Srinagar: Ever since COVID outbreak, hearing and speech impaired Dildar Ahmad Dar has neither been to his college nor attended online classes.

Pursuing a bachelor’s degree in humanities at Government Degree College, Shopian, the 25-year-old is struggling to adapt to the new education system.

 

“No one among us knows that Dildar’s classes have been shifted to online mode. A few days back, we got a call from his college for viva examinations. Since he cannot speak, he gave viva in written format. He has missed his classes since March,” said Dilshada, Dildar’s sister.

Despite his disabilities, Dildar wants to complete his studies to earn a livelihood. “He has now contacted his classmates for notes for the missed lecturers. He can read and write, but has a problem in hearing and speech,” Dilshada said.

A bright student since his childhood, Dildar has not let disabilities to become his weakness. “He is not been able to join online classes because he cannot hear what his teachers are saying. He understands sign language but there is no sign language interpreter for such students in any college,” she added.

Dildar is not an isolated case. There are many physically challenged students who have not been taken into account by the education planners while formulating the policy.

Take the case of seventh standard student Farzana Showkat of Bijbehara village. She has not been able to access the online class because she is visually impaired.

“Compared to normal classes, my daughter is receiving less than 30% of education ever since the lockdown. In school, she used to have classes in Braille language. At home, I can only guide her for some specific subjects. She has not taken math classes because I have no knowledge of it,” said Tasleema, Farzana’s mother.

Classes on zoom and other online video conferencing platforms might be the new normal, but students with various disabilities are unable to attend virtual mode of education.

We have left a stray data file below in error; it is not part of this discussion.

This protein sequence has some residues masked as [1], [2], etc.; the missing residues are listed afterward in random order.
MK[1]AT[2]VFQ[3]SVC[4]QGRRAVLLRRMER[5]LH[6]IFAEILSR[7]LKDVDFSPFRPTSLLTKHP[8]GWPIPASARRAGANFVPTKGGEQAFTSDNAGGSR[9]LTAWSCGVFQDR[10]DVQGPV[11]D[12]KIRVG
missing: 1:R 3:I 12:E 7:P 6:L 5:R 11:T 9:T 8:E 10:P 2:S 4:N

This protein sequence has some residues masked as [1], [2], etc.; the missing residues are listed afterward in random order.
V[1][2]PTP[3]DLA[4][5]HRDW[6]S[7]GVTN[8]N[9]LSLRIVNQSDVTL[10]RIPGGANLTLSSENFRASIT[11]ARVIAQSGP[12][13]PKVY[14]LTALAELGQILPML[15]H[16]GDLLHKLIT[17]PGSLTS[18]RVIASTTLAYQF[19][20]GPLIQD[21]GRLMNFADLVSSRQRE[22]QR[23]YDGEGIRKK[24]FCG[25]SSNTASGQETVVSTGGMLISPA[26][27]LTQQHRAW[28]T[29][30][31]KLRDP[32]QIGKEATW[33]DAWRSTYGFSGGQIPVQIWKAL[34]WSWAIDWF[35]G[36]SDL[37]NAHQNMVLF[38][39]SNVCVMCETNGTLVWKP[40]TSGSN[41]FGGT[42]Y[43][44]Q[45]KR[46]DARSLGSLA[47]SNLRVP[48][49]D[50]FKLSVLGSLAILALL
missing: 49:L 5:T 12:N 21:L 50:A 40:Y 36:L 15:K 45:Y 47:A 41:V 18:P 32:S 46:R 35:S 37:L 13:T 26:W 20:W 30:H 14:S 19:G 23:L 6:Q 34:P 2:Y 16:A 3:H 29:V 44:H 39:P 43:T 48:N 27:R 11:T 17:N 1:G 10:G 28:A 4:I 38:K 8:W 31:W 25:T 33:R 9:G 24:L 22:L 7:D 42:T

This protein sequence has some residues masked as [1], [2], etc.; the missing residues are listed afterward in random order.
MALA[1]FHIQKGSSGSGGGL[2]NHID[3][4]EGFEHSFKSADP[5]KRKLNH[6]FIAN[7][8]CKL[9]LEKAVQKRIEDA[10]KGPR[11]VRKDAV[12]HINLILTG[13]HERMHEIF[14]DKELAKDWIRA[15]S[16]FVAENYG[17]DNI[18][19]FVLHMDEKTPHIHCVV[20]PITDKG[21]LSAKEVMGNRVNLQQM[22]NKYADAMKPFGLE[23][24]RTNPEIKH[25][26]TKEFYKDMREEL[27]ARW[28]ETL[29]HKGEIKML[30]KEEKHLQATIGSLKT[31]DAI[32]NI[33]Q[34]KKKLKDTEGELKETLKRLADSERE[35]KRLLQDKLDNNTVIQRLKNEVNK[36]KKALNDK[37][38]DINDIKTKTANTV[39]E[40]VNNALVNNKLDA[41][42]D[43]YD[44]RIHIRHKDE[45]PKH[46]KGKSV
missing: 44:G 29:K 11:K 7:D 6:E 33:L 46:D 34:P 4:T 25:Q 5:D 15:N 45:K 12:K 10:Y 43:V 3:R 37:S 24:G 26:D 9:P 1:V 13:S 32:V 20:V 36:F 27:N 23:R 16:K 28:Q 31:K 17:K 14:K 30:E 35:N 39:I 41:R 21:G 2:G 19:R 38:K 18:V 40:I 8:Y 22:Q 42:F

A survey conducted by Swabhiman, a community-based organization working for the rights of persons with disabilities in many states including Jammu and Kashmir revealed that about 43% of children with disabilities are planning to drop out of studies due to difficulties faced by them in online education.

A total of 3,627 people, including students, parents, and teachers participated in the survey.

According to the survey, 56.5 percent of children with disabilities were struggling yet attending classes irregularly, while 77 percent of students said they would not be able to cope and would fall behind in learning due to their inability to access distance learning

Javaid Ahmad Tak, the chairperson of Humanity Welfare Organization Helpline, a community-based association working for disabled students, said there are around 90,000 students with disabilities across the valley and most of them do not have access to education.

“This lockdown will force them to abandon their studies and most of them will drop out of their studies. There must be special schools in every district. Deserving interpreters should be appointed to mitigate the communication gap. Prescribed audiobooks for every class by BOSE should be available for such students. Underprivileged students should get access to technology,” Tak said. 

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